Meet David, litter-picking in London
David has enjoyed views of the Grand Union Canal from his house in Greenford, West London for 16 years. Before lockdown he used the towpath mainly as a shortcut, but during 2020 he developed an entirely different relationship with the canal, one that changed the course of his life.
"I grew up around boats and water, both my Dad and Grandad had boats, just not on the canal. When the first lockdown happened, I thought the canal would be a nice place to go for a walk, less busy than my local parks. I was right, but I didn’t expect to see so much litter laying around. It was appalling. I spotted someone doing a litter-pick and decided to join a volunteer group based in Ealing, but it quickly became clear that the canal needed special attention.
Making a difference
"I formed the Friends of the Grand Union Canal in August 2020 and we now have 3,600 Facebook followers, all enthusiastic about looking after the canal environment. In November 2020 I started the Hillingdon litter-pickers with support from the Canal & River Trust. We’re really making a difference. Groups go out for 2-3 hours each weekend, we have dedicated events and a lot of us also do solo litter-picks when we’re out and about.
"One of our first big litter-picks was in Ealing where we cleared hundreds of bags of rubbish. A lot of it was old, historical rubbish. But we discovered that once we’d tidied up an area, it stayed tidy.
"The majority of my volunteers are London-based, but we have a good mix of ages and interests. One of the things that motivated me to start the groups was loneliness. I was feeling very low during lockdown, and I wanted a reason to leave the house and connect with other people. That’s exactly what’s happened. We have fun and we all help each other. It’s been a godsend.
"Quite early on we found a box of Heroes while we were litter-picking, and now someone always brings a box along. We call ourselves the ‘litter-picking heroes’.
"I’ve discovered that people are both passionate about the canal and willing to help, but sometimes they don’t know how to get started. People are really nice, and people care. That’s the most amazing thing I’ve learned.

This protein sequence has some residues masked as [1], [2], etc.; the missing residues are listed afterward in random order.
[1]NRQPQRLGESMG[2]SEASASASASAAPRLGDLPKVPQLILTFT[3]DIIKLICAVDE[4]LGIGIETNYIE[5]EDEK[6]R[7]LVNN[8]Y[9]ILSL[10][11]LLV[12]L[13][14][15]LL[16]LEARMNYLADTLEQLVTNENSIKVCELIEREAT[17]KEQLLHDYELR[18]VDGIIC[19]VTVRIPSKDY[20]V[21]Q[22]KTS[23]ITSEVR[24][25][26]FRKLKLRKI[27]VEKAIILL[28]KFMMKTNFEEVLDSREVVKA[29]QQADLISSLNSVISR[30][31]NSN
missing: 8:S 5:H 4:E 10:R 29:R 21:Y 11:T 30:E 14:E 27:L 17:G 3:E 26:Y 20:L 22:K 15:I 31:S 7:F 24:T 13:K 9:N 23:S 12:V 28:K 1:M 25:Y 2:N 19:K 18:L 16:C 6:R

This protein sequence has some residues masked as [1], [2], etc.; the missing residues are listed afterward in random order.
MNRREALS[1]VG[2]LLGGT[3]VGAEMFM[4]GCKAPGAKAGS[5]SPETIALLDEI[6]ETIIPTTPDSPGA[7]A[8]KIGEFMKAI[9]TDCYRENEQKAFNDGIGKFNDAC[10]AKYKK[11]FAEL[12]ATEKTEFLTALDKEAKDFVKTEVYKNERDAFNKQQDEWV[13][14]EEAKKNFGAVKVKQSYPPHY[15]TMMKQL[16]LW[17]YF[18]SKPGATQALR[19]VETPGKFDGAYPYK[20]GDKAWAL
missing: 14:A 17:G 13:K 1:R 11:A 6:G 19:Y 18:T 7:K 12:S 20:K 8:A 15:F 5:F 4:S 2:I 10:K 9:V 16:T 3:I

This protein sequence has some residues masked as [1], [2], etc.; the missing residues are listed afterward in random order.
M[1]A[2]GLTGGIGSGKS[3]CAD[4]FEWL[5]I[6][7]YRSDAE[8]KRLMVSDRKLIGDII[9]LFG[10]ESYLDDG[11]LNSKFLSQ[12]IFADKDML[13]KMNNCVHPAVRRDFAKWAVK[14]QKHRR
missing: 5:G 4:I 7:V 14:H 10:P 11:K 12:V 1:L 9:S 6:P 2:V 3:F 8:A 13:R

"I’m always surprised by what we find. When I first started, I thought it would be all cans and bottles, but there’s so much more than that. And it changes by area as well. We collect clothes, kitchen waste, domestic rubbish. On one occasion we fished out a plastic bag containing a litter of kittens that had been dumped in the canal. We rushed them to the vets and five out of six survived. They’re now happily rehomed with staff from the vets.
"If I had to concentrate on one thing, it would be getting plastic pollution out of the environment. It’s satisfying to see the positive difference we make. I’m often told how much safer and happier people feel out on the canal after we’ve tidied a stretch up.
Peace of mind
"The biggest benefit I’ve experienced is peace of mind. Spending time by water is very calming. I love to walk and clear my head, although it takes me a while to walk anywhere now, as so many people know me and always stop to have a chat.
"The friendships I’ve made have changed my life. I started this because I wanted something to focus on, and to help people who were feeling low, like I was. When I think back to how I felt during the first lockdown, I honestly believe that things could have turned out very differently.
"When restrictions are eased, I’m looking forward to getting involved in other aspects of caring for the canal. I’m not good at doing nothing. And I love the canal. It still amazes me that from my house I can walk to Limehouse or Paddington without going onto a road."